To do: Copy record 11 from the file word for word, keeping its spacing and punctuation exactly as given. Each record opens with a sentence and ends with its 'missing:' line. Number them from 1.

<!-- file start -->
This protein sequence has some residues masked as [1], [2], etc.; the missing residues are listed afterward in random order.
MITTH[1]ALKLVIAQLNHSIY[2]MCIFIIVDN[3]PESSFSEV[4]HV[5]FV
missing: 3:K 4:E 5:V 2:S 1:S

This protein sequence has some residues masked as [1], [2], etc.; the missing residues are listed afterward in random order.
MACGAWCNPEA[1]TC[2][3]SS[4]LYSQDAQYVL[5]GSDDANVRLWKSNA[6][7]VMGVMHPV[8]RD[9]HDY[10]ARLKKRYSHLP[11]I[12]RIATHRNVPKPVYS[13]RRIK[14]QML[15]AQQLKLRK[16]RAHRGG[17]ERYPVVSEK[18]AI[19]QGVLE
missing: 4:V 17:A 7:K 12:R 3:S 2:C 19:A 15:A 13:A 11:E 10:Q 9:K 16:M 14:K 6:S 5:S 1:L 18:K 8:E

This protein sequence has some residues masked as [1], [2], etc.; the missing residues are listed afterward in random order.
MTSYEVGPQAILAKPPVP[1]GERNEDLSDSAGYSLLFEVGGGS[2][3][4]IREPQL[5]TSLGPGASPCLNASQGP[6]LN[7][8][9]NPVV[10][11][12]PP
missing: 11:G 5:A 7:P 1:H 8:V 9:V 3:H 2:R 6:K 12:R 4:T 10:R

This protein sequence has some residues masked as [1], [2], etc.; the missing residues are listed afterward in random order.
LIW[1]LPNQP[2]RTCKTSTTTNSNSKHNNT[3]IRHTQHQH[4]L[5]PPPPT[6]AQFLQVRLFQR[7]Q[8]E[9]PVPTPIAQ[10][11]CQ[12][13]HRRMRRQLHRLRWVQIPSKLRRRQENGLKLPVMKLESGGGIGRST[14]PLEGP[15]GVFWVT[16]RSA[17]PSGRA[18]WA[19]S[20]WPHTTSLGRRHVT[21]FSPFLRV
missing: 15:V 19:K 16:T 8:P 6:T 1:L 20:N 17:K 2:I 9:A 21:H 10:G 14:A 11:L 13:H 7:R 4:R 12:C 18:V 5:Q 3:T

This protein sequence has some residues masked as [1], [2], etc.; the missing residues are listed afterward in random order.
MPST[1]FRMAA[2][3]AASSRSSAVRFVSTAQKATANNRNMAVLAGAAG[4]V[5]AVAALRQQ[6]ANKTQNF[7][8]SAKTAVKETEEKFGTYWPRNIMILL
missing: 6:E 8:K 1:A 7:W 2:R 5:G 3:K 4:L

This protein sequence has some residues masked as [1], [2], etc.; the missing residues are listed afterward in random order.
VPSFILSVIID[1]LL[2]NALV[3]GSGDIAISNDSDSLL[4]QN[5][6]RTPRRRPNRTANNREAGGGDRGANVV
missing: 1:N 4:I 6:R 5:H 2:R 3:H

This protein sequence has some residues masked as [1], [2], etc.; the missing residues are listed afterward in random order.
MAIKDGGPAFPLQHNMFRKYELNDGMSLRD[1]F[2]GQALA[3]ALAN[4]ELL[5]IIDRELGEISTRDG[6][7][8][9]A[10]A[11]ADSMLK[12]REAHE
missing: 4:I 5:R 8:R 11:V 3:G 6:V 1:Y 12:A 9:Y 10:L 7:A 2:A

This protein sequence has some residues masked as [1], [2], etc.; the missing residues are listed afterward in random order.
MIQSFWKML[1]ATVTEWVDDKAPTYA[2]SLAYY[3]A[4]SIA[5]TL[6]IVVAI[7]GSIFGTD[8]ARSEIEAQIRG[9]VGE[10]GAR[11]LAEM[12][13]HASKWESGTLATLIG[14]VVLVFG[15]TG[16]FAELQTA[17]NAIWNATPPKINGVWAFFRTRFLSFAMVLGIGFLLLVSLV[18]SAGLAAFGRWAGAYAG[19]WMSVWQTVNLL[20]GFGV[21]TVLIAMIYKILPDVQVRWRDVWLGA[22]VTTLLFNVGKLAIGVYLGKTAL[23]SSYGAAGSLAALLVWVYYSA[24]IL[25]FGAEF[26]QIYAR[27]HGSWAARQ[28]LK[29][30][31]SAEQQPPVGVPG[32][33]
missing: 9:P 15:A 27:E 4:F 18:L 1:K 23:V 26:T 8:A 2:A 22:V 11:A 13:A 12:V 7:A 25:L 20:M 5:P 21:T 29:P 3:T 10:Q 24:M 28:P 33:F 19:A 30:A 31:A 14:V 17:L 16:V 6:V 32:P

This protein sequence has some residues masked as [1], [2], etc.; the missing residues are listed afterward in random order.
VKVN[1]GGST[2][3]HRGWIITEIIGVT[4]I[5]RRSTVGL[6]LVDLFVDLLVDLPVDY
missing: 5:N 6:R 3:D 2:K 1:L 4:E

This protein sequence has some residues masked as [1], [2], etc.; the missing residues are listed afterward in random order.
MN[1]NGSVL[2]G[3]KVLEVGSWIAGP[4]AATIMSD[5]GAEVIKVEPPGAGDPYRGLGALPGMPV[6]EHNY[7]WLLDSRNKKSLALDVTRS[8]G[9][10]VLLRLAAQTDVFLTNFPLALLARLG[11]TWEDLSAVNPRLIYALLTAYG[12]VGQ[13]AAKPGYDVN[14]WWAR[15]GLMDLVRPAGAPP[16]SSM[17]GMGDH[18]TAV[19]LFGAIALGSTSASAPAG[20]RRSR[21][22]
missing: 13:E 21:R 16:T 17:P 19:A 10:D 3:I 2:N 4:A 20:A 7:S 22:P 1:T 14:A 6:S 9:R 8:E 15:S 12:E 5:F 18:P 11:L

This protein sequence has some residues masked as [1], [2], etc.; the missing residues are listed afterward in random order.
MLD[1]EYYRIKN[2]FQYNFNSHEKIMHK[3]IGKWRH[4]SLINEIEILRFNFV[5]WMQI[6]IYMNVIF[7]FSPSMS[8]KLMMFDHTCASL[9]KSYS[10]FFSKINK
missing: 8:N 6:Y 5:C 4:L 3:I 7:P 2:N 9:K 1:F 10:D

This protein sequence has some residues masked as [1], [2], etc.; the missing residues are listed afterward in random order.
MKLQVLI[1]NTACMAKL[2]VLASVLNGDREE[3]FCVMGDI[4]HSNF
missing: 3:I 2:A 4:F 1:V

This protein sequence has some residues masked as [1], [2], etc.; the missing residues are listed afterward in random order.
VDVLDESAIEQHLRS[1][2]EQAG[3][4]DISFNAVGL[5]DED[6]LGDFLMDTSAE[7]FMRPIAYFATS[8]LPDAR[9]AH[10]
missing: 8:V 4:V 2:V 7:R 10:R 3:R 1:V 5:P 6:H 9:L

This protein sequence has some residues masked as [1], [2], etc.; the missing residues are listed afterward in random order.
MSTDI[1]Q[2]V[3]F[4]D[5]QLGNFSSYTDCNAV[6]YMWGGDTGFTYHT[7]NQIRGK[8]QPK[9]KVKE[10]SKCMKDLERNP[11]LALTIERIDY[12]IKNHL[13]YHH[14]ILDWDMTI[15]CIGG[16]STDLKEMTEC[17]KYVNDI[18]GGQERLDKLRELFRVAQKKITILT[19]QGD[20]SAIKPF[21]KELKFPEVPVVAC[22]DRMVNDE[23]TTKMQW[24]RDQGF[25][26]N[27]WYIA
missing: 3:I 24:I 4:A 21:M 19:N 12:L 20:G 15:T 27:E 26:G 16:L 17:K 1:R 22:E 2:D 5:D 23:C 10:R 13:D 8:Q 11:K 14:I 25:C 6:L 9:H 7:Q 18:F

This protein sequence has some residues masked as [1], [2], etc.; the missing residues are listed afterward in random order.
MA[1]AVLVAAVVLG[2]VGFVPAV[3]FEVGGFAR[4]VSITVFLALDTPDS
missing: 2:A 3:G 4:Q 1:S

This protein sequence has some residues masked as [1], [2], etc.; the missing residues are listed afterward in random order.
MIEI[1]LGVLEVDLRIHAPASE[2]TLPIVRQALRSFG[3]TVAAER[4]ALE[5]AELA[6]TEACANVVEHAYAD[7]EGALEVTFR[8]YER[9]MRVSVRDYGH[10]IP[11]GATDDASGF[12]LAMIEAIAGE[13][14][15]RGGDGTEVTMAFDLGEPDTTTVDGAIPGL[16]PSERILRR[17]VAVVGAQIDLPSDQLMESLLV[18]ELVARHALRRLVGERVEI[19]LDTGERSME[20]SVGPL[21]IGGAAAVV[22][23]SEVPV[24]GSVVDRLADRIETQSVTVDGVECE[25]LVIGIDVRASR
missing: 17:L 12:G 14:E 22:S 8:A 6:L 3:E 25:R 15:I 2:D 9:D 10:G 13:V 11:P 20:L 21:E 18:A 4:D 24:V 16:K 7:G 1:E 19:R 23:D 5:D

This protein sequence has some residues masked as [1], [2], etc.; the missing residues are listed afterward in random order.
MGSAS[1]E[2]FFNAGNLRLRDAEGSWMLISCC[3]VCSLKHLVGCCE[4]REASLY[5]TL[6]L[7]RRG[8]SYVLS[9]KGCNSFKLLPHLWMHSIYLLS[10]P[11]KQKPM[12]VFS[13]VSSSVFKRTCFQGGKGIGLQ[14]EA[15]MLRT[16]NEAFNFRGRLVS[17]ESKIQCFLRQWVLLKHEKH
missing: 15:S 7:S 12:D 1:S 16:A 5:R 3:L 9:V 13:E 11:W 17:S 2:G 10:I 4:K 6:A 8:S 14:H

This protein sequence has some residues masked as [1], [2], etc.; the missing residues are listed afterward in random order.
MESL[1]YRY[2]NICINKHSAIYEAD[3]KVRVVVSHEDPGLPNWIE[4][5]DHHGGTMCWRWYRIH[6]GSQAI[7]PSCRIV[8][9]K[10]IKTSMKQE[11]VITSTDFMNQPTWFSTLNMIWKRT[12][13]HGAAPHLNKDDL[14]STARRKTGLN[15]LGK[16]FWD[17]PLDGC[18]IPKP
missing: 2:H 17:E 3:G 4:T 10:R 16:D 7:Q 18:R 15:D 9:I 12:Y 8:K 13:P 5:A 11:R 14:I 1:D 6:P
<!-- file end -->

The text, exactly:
This protein sequence has some residues masked as [1], [2], etc.; the missing residues are listed afterward in random order.
MLD[1]EYYRIKN[2]FQYNFNSHEKIMHK[3]IGKWRH[4]SLINEIEILRFNFV[5]WMQI[6]IYMNVIF[7]FSPSMS[8]KLMMFDHTCASL[9]KSYS[10]FFSKINK
missing: 8:N 6:Y 5:C 4:L 3:I 7:P 2:N 9:K 1:F 10:D